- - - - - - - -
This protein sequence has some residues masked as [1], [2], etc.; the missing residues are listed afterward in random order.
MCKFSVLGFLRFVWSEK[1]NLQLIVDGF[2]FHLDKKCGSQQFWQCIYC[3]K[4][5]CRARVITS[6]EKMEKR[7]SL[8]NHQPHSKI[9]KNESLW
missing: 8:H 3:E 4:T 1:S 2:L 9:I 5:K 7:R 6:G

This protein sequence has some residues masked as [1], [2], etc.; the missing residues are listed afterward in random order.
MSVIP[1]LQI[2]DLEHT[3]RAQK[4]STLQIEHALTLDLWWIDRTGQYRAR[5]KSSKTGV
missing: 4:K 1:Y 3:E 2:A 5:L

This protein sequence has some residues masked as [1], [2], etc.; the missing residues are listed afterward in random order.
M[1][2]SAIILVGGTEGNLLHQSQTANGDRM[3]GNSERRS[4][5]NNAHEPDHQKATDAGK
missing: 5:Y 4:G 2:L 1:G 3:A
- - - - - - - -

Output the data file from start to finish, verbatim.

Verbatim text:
This protein sequence has some residues masked as [1], [2], etc.; the missing residues are listed afterward in random order.
MCKFSVLGFLRFVWSEK[1]NLQLIVDGF[2]FHLDKKCGSQQFWQCIYC[3]K[4][5]CRARVITS[6]EKMEKR[7]SL[8]NHQPHSKI[9]KNESLW
missing: 8:H 3:E 4:T 1:S 2:L 9:I 5:K 7:R 6:G

This protein sequence has some residues masked as [1], [2], etc.; the missing residues are listed afterward in random order.
MSVIP[1]LQI[2]DLEHT[3]RAQK[4]STLQIEHALTLDLWWIDRTGQYRAR[5]KSSKTGV
missing: 4:K 1:Y 3:E 2:A 5:L

This protein sequence has some residues masked as [1], [2], etc.; the missing residues are listed afterward in random order.
M[1][2]SAIILVGGTEGNLLHQSQTANGDRM[3]GNSERRS[4][5]NNAHEPDHQKATDAGK
missing: 5:Y 4:G 2:L 1:G 3:A